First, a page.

sanguma

Source language unclear: any clues?

There are two theories of its origin: (i) that it is from zanguma in the Monumbo language of Bogia, Madang Province (Mühlhäusler 1979:196; Laycock 1996), a rare example of a non-Austronesian lexical borrowing, (ii) that it is from sangoma brought home by native police recruited in German New Guinea who were posted to Africa.

Poch (1908: 141) appears to be the first recorded reference to the Monumbo zanguma;. This comes from Poch’s research there with Fr Vormann in 1904. Laycock (1996) also finds the term in a letter from Vormann in 1906-7. The Monumbo (SVD) Mission Station had opened in 1899. Sanguma means different things in different areas, as shown below. It can be glossed in English as ‘witchcraft’ or ‘assault sorcery’.

See original Mihalic entry. See List discussion. ® poisen, puripuri.

Noun forms

  1. Supernatural world: Highlands from Asaro west to Mt Hagen and north to Simbai: witchcraft known as kum or koimb (or kum koimb) where the witch’s familiar is believed to travel about at night (and appears as a point of light flying through the air) eating the organs of the living from the inside or devouring newly deceased corpses (which must therefore be carefully carefullly guarded from the moment of death until many weeks after the burial). Kum is supposed to have originated in the east of this area and spread westwards during the last 100 years.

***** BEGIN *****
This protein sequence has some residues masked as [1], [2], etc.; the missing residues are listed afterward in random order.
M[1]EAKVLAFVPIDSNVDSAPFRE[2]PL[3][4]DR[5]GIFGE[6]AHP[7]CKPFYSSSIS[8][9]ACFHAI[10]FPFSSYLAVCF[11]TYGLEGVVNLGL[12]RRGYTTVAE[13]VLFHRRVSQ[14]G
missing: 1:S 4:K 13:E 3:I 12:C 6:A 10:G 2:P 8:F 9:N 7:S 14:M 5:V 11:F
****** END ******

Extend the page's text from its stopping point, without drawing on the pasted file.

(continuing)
1. Supernatural world: Milne Bay: flying witch seen travelling about at night (more details??).

  1. Supernatural world: Ningerum (North Fly), Gebusi (Nomad): assault sorcery or secret murder where the victim is waylaid, typically in the bush, and rendered insensible, then eviscerated and released to return home disoriented but unaware that the attack has occurred. Death is inevitable within days.

  1. Supernatural world: Arapesh: variant of sorcery combining elements of traditional beliefs with newer, more powerful agents; for example a contemporary fear is of being injected with battery acid by syringe, but the sorcerer might have previously stunned the victim with a kambang-like powder made from human bones.


© Revising the Mihalic Project, 26 Jan 2005 [Home]